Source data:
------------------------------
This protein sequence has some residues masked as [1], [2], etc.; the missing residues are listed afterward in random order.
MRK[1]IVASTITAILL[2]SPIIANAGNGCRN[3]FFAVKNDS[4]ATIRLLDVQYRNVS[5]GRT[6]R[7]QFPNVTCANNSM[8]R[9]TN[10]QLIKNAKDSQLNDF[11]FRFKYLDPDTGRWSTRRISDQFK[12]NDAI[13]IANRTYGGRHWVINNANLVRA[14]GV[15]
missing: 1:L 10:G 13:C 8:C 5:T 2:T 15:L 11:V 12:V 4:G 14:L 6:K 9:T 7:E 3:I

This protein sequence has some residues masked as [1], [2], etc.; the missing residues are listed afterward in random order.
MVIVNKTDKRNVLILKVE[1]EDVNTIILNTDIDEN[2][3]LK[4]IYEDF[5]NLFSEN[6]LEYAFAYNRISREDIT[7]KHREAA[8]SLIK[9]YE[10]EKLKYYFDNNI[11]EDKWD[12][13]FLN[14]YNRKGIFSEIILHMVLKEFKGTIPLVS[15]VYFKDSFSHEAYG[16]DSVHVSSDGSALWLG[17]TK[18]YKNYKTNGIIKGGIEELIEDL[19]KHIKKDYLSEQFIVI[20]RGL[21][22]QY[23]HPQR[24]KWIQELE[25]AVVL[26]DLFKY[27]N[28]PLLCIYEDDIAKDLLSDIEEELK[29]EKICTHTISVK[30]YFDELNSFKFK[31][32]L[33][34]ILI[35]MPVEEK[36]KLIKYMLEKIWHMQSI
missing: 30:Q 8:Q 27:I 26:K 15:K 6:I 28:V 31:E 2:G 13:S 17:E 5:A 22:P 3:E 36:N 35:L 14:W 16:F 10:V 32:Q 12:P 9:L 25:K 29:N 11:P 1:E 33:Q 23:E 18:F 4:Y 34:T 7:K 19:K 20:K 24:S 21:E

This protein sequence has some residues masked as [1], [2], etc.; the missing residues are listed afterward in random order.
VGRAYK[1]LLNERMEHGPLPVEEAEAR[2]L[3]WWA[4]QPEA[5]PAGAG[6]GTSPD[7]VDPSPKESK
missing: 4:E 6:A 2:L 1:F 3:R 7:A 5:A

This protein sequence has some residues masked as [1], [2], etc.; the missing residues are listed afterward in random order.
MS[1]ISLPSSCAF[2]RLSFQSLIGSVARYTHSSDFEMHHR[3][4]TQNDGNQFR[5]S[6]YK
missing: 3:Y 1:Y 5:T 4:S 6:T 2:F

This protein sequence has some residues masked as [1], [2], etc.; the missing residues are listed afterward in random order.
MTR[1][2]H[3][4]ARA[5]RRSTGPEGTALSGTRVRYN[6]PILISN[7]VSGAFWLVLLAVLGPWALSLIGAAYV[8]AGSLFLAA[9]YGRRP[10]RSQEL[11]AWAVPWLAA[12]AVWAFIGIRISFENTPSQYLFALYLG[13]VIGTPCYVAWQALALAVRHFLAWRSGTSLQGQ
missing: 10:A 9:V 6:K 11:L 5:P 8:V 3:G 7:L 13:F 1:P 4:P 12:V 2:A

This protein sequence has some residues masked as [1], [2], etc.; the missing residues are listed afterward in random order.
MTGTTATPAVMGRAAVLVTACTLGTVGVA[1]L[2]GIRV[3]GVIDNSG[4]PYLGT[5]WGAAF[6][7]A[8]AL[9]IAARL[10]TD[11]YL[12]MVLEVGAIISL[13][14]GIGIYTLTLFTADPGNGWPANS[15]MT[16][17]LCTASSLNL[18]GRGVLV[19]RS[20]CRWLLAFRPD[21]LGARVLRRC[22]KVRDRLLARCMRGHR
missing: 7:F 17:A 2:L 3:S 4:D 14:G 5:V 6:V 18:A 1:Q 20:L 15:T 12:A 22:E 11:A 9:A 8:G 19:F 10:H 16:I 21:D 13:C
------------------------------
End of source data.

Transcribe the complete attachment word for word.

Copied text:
This protein sequence has some residues masked as [1], [2], etc.; the missing residues are listed afterward in random order.
MRK[1]IVASTITAILL[2]SPIIANAGNGCRN[3]FFAVKNDS[4]ATIRLLDVQYRNVS[5]GRT[6]R[7]QFPNVTCANNSM[8]R[9]TN[10]QLIKNAKDSQLNDF[11]FRFKYLDPDTGRWSTRRISDQFK[12]NDAI[13]IANRTYGGRHWVINNANLVRA[14]GV[15]
missing: 1:L 10:G 13:C 8:C 5:T 2:T 15:L 11:V 12:V 4:G 14:L 6:K 9:T 7:E 3:I

This protein sequence has some residues masked as [1], [2], etc.; the missing residues are listed afterward in random order.
MVIVNKTDKRNVLILKVE[1]EDVNTIILNTDIDEN[2][3]LK[4]IYEDF[5]NLFSEN[6]LEYAFAYNRISREDIT[7]KHREAA[8]SLIK[9]YE[10]EKLKYYFDNNI[11]EDKWD[12][13]FLN[14]YNRKGIFSEIILHMVLKEFKGTIPLVS[15]VYFKDSFSHEAYG[16]DSVHVSSDGSALWLG[17]TK[18]YKNYKTNGIIKGGIEELIEDL[19]KHIKKDYLSEQFIVI[20]RGL[21][22]QY[23]HPQR[24]KWIQELE[25]AVVL[26]DLFKY[27]N[28]PLLCIYEDDIAKDLLSDIEEELK[29]EKICTHTISVK[30]YFDELNSFKFK[31][32]L[33][34]ILI[35]MPVEEK[36]KLIKYMLEKIWHMQSI
missing: 30:Q 8:Q 27:I 26:K 15:K 6:I 28:V 31:E 2:G 13:S 17:E 5:A 22:P 3:E 36:N 35:L 14:W 16:F 10:V 32:Q 12:P 9:L 25:K 29:N 11:P 1:E 33:Q 23:E 18:F 4:Y 34:T 7:K 19:K 20:K 24:S 21:E

This protein sequence has some residues masked as [1], [2], etc.; the missing residues are listed afterward in random order.
VGRAYK[1]LLNERMEHGPLPVEEAEAR[2]L[3]WWA[4]QPEA[5]PAGAG[6]GTSPD[7]VDPSPKESK
missing: 4:E 6:A 2:L 1:F 3:R 7:A 5:A

This protein sequence has some residues masked as [1], [2], etc.; the missing residues are listed afterward in random order.
MS[1]ISLPSSCAF[2]RLSFQSLIGSVARYTHSSDFEMHHR[3][4]TQNDGNQFR[5]S[6]YK
missing: 3:Y 1:Y 5:T 4:S 6:T 2:F

This protein sequence has some residues masked as [1], [2], etc.; the missing residues are listed afterward in random order.
MTR[1][2]H[3][4]ARA[5]RRSTGPEGTALSGTRVRYN[6]PILISN[7]VSGAFWLVLLAVLGPWALSLIGAAYV[8]AGSLFLAA[9]YGRRP[10]RSQEL[11]AWAVPWLAA[12]AVWAFIGIRISFENTPSQYLFALYLG[13]VIGTPCYVAWQALALAVRHFLAWRSGTSLQGQ
missing: 10:A 9:V 6:K 11:L 5:P 8:V 3:G 7:L 13:F 1:P 4:P 12:V 2:A

This protein sequence has some residues masked as [1], [2], etc.; the missing residues are listed afterward in random order.
MTGTTATPAVMGRAAVLVTACTLGTVGVA[1]L[2]GIRV[3]GVIDNSG[4]PYLGT[5]WGAAF[6][7]A[8]AL[9]IAARL[10]TD[11]YL[12]MVLEVGAIISL[13][14]GIGIYTLTLFTADPGNGWPANS[15]MT[16][17]LCTASSLNL[18]GRGVLV[19]RS[20]CRWLLAFRPD[21]LGARVLRRC[22]KVRDRLLARCMRGHR
missing: 7:F 17:A 2:L 3:S 4:D 14:G 5:V 6:V 18:A 1:Q 20:L 15:T 12:A 22:E 11:A 9:A 8:G 19:F 10:H 16:I 21:D 13:C